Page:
17 Two-Fluid Model 57 going to be more accurate, we can use those to extrapolate to the outlet, get better starting values, and do a re-run of the calculations. That procedure can be repeated several times to improve accuracy further. 3.8 Fully transient simulation model In a fully transient model the time derivatives will obviously no longer be zero, so we need both some sort of spatial discretization as well as discretization in time. Numerical solution methods are discussed in chapter 18, but at this stage, we are only focusing on stratified flow. Without worrying about the complications other situations may bring, we simply conclude that the two-fluid model shown here can be simulated in ways which solve the primary variables (those occurring as time derivatives in the conservation equations, meaning,,, and ) at every cell for each time-step. Once the primary variables are determined, we must calculate the secondary variables (those in Y in equation 3.7.6) by some iteration procedure, for instance Newtoniteration. That iteration can be based on equation 3.8.1: ,, 0,, (3.8.1) is the value coming out of the time integration (kept constant during the iteration), while are updated for each iteration as and converges towards their new values. For the densities,, is the density value calculated by inserting the pressure and (constant) temperature into the gas property equation, while is the density as it stands (as it was calculated in the previous iteration). The iterations can be carried out in the same way as described for equation Initial values can be those from the previous time-step or some extrapolation from several time-steps, or they can be based on values from neighboring grid points or cells.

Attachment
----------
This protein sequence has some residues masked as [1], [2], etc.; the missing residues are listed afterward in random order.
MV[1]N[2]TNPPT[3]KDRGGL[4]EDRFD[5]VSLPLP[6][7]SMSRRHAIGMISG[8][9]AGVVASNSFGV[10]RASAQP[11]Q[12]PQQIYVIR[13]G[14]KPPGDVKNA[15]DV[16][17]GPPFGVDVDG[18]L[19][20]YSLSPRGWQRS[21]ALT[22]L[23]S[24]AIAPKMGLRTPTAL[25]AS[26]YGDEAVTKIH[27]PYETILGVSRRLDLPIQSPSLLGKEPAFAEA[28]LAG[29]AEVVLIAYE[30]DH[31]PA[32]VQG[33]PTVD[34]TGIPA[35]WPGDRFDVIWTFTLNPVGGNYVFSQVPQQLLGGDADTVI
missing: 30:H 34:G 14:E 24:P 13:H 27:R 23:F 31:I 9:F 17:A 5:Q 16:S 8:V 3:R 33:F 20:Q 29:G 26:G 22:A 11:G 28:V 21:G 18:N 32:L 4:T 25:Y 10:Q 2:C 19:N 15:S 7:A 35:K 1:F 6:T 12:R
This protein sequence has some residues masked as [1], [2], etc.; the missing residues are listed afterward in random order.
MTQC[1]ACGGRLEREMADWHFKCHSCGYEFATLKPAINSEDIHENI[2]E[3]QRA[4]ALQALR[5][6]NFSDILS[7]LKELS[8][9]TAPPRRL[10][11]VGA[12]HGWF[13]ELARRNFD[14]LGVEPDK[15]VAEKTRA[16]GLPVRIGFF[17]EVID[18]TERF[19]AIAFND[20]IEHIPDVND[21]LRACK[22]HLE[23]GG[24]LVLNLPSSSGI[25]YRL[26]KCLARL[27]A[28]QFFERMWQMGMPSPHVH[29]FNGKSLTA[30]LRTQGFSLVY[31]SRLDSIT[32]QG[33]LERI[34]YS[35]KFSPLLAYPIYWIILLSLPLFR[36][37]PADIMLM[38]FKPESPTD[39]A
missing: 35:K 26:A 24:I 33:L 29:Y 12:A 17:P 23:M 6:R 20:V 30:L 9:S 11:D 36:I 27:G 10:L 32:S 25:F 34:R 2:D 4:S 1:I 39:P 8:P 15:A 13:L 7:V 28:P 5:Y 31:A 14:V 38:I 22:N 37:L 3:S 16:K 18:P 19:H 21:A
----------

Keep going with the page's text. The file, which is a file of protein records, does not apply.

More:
18 58 Two-Fluid Model Equation is not optimized in any way, and we could for instance insert 1 everywhere and eliminate one equation to reduce the work involved in inverting the Jacobi matrix. As explained in chapter 12.8, it is also possible that other iteration methods could converge at a lower cost than Newton-iteration. The purpose here, though, is to show a simple algorithm. Ways of optimizing and generalizing the method are discussed later. 3.9 The drift flux model The drift-flux model goes one step on the way to simplifying the full two-fluid model described thus far. Both models are widely used and very similar, but in some ways the drift-flux model is simpler to deal with numerically. In addition, it can be shown that we do not need to include the pressure correction terms and to maintain hyperbolicity for the drift-flux model. The drift-flux model combines the two dynamic momentum equations by summarizing them. To maintain closure, the lost momentum equation is replaced by an extra algebraic equation. The mass conservation equations remain equations The dynamic momentum conservation equation is created by neglecting the pressure correction terms and summarizing equations and 3.3.3: sin (3.9.1) Since this equation contains no information about individual forces on each phase, we realize that it cannot fully describe how the velocity difference between the two phases is going to develop. We therefore create an algebraic equation by eliminating / between equations and (after again having neglected the pressure correction terms). We then take the steady-state, incompressible version of the result, as we also did in equation That leads to: